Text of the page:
Navigation Links
Retired NFL players at higher risk for mild cognitive impairment
Date:7/17/2011

MAYWOOD, Ill. -- Retired NFL football players are at higher risk for mild cognitive impairment, which can be a precursor to Alzheimer's disease, a Loyola University Health System study has found.

A screening survey of 513 retired players and their wives found that 35 percent of the players had scores suggesting possible mild cognitive impairment (MCI). Their average age was 61.

"It appears there may be a very high rate of cognitive impairment in these retired football players, compared to the general population in that age range," said neuropsychologist Christopher Randolph, PhD.

Randolph presented his findings at the Alzheimer's Association International Conference 2011 in Paris.

Persons with MCI have problems with memory, language or another mental function. Such problems are noticeable to themselves or others, and show up on tests, but are not severe enough to interfere with daily living. People who have MCI are at higher risk for developing Alzheimer's disease over the next few years.

A subset of players were further screened by telephone, and then underwent more extensive evaluation at the Center for the Study of Retired Athletes at the University of North Carolina-Chapel Hill. These players were compared with two groups of nonathletes: 41 demographically similar adults with no cognitive changes and 81 people diagnosed with MCI.

The retired players met standard diagnostic criteria for MCI and were clearly impaired compared with the demographically matched nonathletes. The impairments of retired players shown on neuropsychological testing were highly similar to those exhibited by patients with MCI.

The athletes with MCI were significantly younger and slightly less impaired overall than the comparison group of nonathletes with MCI.

Animal studies have demonstrated that blows to the head can kill brain cells, even when the blow is not sufficiently hard to produce a concussion. Recent studies of football players wearing helmets with accelerometers have found that, each season, the average college football player receives more than 1,000 blows to the head of a magnitude greater than 10 g-force. More than 250 of these blows are greater than 30 g-force.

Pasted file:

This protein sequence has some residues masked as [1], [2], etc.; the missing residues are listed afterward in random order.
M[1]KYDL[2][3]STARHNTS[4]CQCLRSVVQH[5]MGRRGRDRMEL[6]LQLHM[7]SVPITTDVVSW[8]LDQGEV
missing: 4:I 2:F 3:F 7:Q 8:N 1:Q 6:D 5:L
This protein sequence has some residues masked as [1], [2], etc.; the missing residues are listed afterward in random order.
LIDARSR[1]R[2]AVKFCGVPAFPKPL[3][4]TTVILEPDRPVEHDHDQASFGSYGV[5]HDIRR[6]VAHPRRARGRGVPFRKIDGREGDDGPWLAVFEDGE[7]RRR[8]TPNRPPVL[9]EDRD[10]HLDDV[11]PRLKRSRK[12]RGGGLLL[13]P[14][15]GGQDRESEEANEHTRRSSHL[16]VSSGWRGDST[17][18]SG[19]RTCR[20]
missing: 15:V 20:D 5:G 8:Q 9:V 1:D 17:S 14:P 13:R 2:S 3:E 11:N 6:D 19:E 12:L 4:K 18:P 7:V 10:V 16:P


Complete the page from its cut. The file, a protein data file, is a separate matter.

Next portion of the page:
Randolph said the findings of his study suggest that repetitive head trauma from years of playing football may result in diminished brain "reserve" and thus lead to earlier expression of age-related degenerative diseases such as MCI and Alzheimer's.

"However, it would take additional studies to confirm this," Randolph said. "So for now, these studies should be considered very preliminary."


'/>"/>

Contact: Jim Ritter
jritter@lumc.edu
708-216-2445
Loyola University Health System
Source:Eurekalert

Related medicine news :

1. Retired NFL Players More Likely to Take Painkillers
2. Retired NFL players misuse painkillers more than general population
3. Retired Military Brass Support First Ladys Call to Reduce Child Obesity, Improve Nutrition
4. Vitamin D lower in NFL football players who suffered muscled injuries, study reports
5. Ankle Braces May Protect Young Basketball Players
6. College Players Hoop Dreams May Get Boost From Extra Zzzs
7. Extended sleep improves the athletic performance of collegiate basketball players
8. Speed, Size Predict Teen Football Players Rankings
9. Most labor unions unlikely to follow decertification path of NFL players
10. Football Players Urged to Beat the Heat
11. High-volume portable music players may impair ability to clearly discriminate sounds
Post Your Comments:
*Name:
*Comment:
*Email:
(Date:6/23/2017)... ... June 23, 2017 , ... ... the launch of Care Management Alerts and Dashboards, an innovative new service enabling ... Island. , RIQI’s Care Management Alerts and Dashboards provide near real-time data about ...
(Date:6/23/2017)... Beach, CA (PRWEB) , ... June 23, 2017 , ... ... has earned its ninth consecutive four-star rating from premier online charity evaluator, Charity Navigator, ... in the top 1% of all charities reviewed by Charity Navigator and earns ANRF ...
(Date:6/23/2017)... ... June 24, 2017 , ... Studies show evidence that carotenoids ... risk of visual loss in these patients. , But how often do ophthalmologists and ... cessation to patients at risk of or with early symptoms of AMD? A ...
(Date:6/23/2017)... Newburgh, NY (PRWEB) , ... June 23, 2017 ... ... board certified plastic surgeon practicing in Newburgh, New York, has recently begun offering ... look. Committed to offering the best cutting-edge procedures and reducing downtime, Dr. Rubinstein ...
(Date:6/23/2017)... , ... June 23, 2017 , ... Everybody has their ... while others prefer to read it, and some people don't like it at all. ... Here's what they found: , Erotic literature can give readers a taste of their ...
Breaking Medicine News(10 mins):
(Date:6/14/2017)...  ivWatch LLC, a medical device company focused on ... is pleased to announce it was the Bronze Winner ... and Equipment at the 2017 Medical Design Excellence Awards ... The award was presented by Medical Device and Diagnostics ... New York during MD&M East, ...
(Date:6/11/2017)... and Company (NYSE: LLY ) announced today ... an investigational treatment for the prevention of episodic and ... endpoints for galcanezumab compared to placebo at both studied ... REGAIN) will be presented today at the American Headache ... . "The detailed Phase 3 ...
(Date:6/8/2017)... Responding to Heath Ledger,s father,s recent call for ... Chris Cornell in May, the mental health watchdog group, ... psychiatric drug side effects search engine ... risks. The father of the late actor ... has called for tighter rules on prescription drugs. Speaking at ...
Breaking Medicine Technology: